Archive for June, 2011

Beechcraft King Air 250 receives FAA certification

Saturday, June 25th, 2011

On the 9th June 2011 Hawker Beechcraft Corporation (HBC) announced it has received type certification from the Federal Aviation Administration (FAA) for the latest derivative of its Beechcraft King Air line, the King Air 250. Developed from inputs received from more than 3,000 customers worldwide, the King Air 250 utilizes new composite technology, lighter weight construction, and engine induction modifications to produce enhanced performance and greater versatility.

“The King Air 250 is a prime example of Hawker Beechcraft’s product forward strategy of taking a market-leading aircraft and making it even better,” said Shawn Vick, HBC executive vice president. “The fact that we have been able to continually adapt this airplane’s roles and applications, and that it continues to be in high demand around the world, is a tribute to the quality of its design and unmatched service record.”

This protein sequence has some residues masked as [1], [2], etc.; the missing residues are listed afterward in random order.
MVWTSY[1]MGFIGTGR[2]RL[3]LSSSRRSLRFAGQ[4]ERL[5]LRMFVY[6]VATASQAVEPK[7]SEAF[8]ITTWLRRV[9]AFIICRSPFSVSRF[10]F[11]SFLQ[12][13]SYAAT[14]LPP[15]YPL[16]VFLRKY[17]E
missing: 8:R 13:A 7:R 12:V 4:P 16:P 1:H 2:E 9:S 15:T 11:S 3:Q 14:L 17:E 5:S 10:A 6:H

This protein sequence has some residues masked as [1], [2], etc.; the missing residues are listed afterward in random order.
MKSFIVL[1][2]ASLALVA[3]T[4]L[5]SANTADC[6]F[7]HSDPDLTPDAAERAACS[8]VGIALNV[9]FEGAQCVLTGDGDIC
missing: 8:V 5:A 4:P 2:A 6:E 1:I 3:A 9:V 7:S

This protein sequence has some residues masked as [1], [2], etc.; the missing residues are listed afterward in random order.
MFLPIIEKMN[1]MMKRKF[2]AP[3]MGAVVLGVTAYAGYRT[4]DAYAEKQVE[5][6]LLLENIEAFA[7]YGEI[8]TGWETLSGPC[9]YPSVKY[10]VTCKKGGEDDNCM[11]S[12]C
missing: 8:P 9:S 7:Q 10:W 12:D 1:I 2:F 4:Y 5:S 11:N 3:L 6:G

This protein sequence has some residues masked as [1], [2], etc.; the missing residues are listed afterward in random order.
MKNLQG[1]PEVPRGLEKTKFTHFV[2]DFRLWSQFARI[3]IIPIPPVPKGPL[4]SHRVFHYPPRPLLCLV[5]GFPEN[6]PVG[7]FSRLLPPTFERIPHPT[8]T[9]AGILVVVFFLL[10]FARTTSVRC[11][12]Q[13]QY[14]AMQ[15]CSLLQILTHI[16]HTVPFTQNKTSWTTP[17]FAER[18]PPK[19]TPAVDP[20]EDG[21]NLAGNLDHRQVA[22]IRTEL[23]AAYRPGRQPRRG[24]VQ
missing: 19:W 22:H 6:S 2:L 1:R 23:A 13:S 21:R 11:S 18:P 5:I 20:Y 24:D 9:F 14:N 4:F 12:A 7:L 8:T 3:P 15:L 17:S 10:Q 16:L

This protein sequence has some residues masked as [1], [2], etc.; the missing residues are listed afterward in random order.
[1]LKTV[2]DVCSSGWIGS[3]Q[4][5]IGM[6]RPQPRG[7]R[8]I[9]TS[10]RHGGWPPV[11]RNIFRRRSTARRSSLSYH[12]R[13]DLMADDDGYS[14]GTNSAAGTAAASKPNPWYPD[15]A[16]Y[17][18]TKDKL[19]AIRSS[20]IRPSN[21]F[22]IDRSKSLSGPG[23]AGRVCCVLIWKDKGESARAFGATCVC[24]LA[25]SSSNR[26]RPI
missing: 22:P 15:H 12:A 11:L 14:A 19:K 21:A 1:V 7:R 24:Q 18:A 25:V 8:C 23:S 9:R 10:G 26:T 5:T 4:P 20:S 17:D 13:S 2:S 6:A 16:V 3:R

Most obvious among the King Air 250’s new features are its BLR Aerospace composite winglets which improve efficiency in all phases of flight. The aircraft also has composite propellers that provide new aerodynamic technology and lighter weight, as well as engine induction modifications contribute to its increased performance.

As a result of these features, the King Air 250 has its best takeoff performance ever. At max gross takeoff weight, the takeoff distance over a 50 foot obstacle is only 2,111 feet from sea level airports, 400 feet shorter than the B200GT. The new hot/high takeoff performance is even more exceptional. At max gross takeoff weight, from a 5,000 foot elevation airport at 25°C, the takeoff distance over a 50 foot obstacle is 3,094 feet, which is approximately 700 feet better than its predecessor. HBC designed the King Air 250 to achieve its enhanced field performance without any significant tradeoffs. In fact, the King Air 250 also offers slight increases in high speed cruise, climb performance and range over its predecessor. The shorter runway capability adds access to more than 1,100 airports previously unavailable to King Air 200 operators and provides additional safety margin and operational flexibility on longer fields.